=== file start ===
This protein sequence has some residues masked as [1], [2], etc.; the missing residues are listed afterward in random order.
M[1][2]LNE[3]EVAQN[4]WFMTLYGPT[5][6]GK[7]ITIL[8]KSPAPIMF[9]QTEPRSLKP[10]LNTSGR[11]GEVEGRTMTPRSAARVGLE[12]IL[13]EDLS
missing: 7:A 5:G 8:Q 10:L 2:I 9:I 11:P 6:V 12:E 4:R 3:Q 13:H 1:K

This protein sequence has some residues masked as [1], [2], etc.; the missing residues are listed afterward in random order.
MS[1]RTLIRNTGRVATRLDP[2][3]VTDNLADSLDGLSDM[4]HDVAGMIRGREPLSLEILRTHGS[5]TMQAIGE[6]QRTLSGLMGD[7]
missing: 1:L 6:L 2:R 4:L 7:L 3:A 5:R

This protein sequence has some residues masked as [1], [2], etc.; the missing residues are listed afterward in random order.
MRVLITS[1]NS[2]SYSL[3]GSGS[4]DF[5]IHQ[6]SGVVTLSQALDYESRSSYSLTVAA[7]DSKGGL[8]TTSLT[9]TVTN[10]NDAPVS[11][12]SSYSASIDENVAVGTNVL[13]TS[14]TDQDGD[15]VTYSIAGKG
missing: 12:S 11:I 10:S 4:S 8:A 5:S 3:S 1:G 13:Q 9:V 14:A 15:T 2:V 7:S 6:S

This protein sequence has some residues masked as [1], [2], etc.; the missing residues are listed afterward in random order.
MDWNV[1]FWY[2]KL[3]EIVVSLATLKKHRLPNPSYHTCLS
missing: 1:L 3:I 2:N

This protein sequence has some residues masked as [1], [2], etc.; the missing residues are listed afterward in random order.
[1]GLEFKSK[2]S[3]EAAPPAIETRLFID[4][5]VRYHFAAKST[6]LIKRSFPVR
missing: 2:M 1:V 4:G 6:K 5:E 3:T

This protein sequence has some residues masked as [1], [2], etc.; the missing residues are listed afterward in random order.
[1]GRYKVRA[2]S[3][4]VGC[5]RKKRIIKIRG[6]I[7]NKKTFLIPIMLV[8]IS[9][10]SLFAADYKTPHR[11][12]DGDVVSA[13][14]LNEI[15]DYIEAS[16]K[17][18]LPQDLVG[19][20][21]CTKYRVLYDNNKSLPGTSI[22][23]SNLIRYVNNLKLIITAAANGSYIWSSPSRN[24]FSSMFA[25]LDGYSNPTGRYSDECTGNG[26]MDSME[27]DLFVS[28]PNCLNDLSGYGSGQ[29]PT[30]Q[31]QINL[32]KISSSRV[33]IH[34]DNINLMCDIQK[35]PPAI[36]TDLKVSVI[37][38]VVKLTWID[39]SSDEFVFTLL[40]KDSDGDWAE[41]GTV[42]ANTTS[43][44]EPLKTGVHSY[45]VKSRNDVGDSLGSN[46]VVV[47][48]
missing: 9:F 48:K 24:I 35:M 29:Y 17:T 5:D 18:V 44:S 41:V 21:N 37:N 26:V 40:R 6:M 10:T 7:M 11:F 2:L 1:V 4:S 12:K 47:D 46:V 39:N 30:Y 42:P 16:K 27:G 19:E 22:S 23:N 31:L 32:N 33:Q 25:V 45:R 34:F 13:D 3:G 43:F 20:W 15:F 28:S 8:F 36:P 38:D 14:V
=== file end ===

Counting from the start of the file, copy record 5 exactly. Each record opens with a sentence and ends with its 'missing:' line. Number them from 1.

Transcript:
This protein sequence has some residues masked as [1], [2], etc.; the missing residues are listed afterward in random order.
[1]GLEFKSK[2]S[3]EAAPPAIETRLFID[4][5]VRYHFAAKST[6]LIKRSFPVR
missing: 2:M 1:V 4:G 6:K 5:E 3:T